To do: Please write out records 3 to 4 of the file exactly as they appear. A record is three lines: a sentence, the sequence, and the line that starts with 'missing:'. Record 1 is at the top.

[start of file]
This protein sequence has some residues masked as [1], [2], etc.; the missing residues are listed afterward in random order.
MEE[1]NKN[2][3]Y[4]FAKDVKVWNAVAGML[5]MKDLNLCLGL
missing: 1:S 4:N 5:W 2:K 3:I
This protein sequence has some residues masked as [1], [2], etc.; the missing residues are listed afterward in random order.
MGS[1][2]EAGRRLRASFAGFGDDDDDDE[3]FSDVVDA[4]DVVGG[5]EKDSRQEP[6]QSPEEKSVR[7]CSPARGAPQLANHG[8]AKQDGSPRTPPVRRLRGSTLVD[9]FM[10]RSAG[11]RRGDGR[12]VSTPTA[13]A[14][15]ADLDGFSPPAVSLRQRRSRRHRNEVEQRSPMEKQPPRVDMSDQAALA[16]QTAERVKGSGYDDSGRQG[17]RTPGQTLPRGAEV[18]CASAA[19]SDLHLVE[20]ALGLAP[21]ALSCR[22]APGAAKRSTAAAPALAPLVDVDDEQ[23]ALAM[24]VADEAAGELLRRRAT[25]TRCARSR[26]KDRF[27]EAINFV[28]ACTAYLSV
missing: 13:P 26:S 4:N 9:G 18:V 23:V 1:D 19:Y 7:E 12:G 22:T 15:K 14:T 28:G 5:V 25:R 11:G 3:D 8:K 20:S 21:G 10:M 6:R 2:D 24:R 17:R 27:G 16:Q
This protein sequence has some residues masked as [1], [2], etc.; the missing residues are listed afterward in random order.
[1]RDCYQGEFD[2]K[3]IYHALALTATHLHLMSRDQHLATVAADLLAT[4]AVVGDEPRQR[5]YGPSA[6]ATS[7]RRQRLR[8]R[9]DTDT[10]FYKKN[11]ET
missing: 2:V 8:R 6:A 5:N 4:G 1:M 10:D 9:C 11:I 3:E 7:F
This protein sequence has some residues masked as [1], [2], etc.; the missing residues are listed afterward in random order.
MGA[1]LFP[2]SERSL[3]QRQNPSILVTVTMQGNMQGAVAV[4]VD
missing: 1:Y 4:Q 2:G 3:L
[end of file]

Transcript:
This protein sequence has some residues masked as [1], [2], etc.; the missing residues are listed afterward in random order.
[1]RDCYQGEFD[2]K[3]IYHALALTATHLHLMSRDQHLATVAADLLAT[4]AVVGDEPRQR[5]YGPSA[6]ATS[7]RRQRLR[8]R[9]DTDT[10]FYKKN[11]ET
missing: 2:V 8:R 6:A 5:N 4:G 1:M 10:D 9:C 11:I 3:E 7:F
This protein sequence has some residues masked as [1], [2], etc.; the missing residues are listed afterward in random order.
MGA[1]LFP[2]SERSL[3]QRQNPSILVTVTMQGNMQGAVAV[4]VD
missing: 1:Y 4:Q 2:G 3:L